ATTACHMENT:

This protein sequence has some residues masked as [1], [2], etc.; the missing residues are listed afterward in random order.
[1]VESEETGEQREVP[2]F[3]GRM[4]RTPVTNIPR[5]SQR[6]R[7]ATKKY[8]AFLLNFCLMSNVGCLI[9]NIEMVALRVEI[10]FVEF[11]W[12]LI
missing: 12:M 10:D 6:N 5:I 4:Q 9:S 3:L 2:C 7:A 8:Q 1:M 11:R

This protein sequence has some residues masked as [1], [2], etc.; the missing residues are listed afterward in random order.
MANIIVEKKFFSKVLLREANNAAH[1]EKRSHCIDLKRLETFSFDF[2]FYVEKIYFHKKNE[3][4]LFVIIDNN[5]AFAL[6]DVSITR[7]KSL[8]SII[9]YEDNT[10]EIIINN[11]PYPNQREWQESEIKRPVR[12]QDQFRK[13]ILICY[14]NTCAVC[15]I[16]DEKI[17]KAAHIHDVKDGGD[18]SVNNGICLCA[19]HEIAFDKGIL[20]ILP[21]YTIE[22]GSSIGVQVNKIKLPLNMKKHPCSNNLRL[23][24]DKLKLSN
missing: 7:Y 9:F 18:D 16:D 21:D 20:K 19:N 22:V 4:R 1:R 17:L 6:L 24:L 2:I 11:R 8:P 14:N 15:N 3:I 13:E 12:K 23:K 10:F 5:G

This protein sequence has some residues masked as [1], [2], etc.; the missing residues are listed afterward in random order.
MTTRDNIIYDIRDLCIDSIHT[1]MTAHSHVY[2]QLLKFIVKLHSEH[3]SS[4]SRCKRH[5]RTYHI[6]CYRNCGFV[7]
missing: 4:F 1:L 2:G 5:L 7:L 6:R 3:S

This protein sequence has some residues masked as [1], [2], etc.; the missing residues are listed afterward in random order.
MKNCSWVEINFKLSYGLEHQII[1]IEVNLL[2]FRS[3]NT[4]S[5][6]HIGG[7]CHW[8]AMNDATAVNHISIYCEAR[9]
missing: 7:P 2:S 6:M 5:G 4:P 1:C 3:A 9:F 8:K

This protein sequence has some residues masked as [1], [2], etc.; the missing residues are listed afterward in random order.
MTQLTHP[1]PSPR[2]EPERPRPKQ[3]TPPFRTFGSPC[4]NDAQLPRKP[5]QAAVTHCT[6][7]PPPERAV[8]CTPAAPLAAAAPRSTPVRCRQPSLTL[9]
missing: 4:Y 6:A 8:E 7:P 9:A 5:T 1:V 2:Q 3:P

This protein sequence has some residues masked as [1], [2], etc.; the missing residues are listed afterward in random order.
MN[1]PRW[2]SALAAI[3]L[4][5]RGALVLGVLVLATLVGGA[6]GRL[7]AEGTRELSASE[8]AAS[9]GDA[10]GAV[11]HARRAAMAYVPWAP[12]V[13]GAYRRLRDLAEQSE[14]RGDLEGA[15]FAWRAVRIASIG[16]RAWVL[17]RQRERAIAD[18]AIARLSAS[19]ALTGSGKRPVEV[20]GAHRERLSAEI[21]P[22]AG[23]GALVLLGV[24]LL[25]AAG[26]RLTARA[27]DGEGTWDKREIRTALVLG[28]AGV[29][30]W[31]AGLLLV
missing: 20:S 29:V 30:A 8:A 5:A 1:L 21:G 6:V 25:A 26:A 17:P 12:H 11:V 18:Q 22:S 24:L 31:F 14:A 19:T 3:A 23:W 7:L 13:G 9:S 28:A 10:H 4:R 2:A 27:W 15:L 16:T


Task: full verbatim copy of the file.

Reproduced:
This protein sequence has some residues masked as [1], [2], etc.; the missing residues are listed afterward in random order.
[1]VESEETGEQREVP[2]F[3]GRM[4]RTPVTNIPR[5]SQR[6]R[7]ATKKY[8]AFLLNFCLMSNVGCLI[9]NIEMVALRVEI[10]FVEF[11]W[12]LI
missing: 12:M 10:D 6:N 5:I 4:Q 9:S 3:L 2:C 7:A 8:Q 1:M 11:R

This protein sequence has some residues masked as [1], [2], etc.; the missing residues are listed afterward in random order.
MANIIVEKKFFSKVLLREANNAAH[1]EKRSHCIDLKRLETFSFDF[2]FYVEKIYFHKKNE[3][4]LFVIIDNN[5]AFAL[6]DVSITR[7]KSL[8]SII[9]YEDNT[10]EIIINN[11]PYPNQREWQESEIKRPVR[12]QDQFRK[13]ILICY[14]NTCAVC[15]I[16]DEKI[17]KAAHIHDVKDGGD[18]SVNNGICLCA[19]HEIAFDKGIL[20]ILP[21]YTIE[22]GSSIGVQVNKIKLPLNMKKHPCSNNLRL[23][24]DKLKLSN
missing: 7:Y 9:F 18:D 16:D 21:D 20:K 19:N 22:V 4:R 1:R 17:L 6:L 24:L 2:I 11:R 8:P 14:N 15:N 3:I 13:E 12:K 23:K 10:F 5:G

This protein sequence has some residues masked as [1], [2], etc.; the missing residues are listed afterward in random order.
MTTRDNIIYDIRDLCIDSIHT[1]MTAHSHVY[2]QLLKFIVKLHSEH[3]SS[4]SRCKRH[5]RTYHI[6]CYRNCGFV[7]
missing: 4:F 1:L 2:G 5:L 7:L 6:R 3:S

This protein sequence has some residues masked as [1], [2], etc.; the missing residues are listed afterward in random order.
MKNCSWVEINFKLSYGLEHQII[1]IEVNLL[2]FRS[3]NT[4]S[5][6]HIGG[7]CHW[8]AMNDATAVNHISIYCEAR[9]
missing: 7:P 2:S 6:M 5:G 4:P 1:C 3:A 9:F 8:K

This protein sequence has some residues masked as [1], [2], etc.; the missing residues are listed afterward in random order.
MTQLTHP[1]PSPR[2]EPERPRPKQ[3]TPPFRTFGSPC[4]NDAQLPRKP[5]QAAVTHCT[6][7]PPPERAV[8]CTPAAPLAAAAPRSTPVRCRQPSLTL[9]
missing: 4:Y 6:A 8:E 7:P 9:A 5:T 1:V 2:Q 3:P

This protein sequence has some residues masked as [1], [2], etc.; the missing residues are listed afterward in random order.
MN[1]PRW[2]SALAAI[3]L[4][5]RGALVLGVLVLATLVGGA[6]GRL[7]AEGTRELSASE[8]AAS[9]GDA[10]GAV[11]HARRAAMAYVPWAP[12]V[13]GAYRRLRDLAEQSE[14]RGDLEGA[15]FAWRAVRIASIG[16]RAWVL[17]RQRERAIAD[18]AIARLSAS[19]ALTGSGKRPVEV[20]GAHRERLSAEI[21]P[22]AG[23]GALVLLGV[24]LL[25]AAG[26]RLTARA[27]DGEGTWDKREIRTALVLG[28]AGV[29][30]W[31]AGLLLV
missing: 20:S 29:V 30:A 8:A 5:A 1:L 21:G 6:V 25:A 26:A 17:P 12:H 11:V 18:Q 22:S 24:L 31:F 14:A 19:T 3:A 23:W 7:L 13:G 9:S 28:A 10:H 4:R 2:A 27:W 15:L 16:T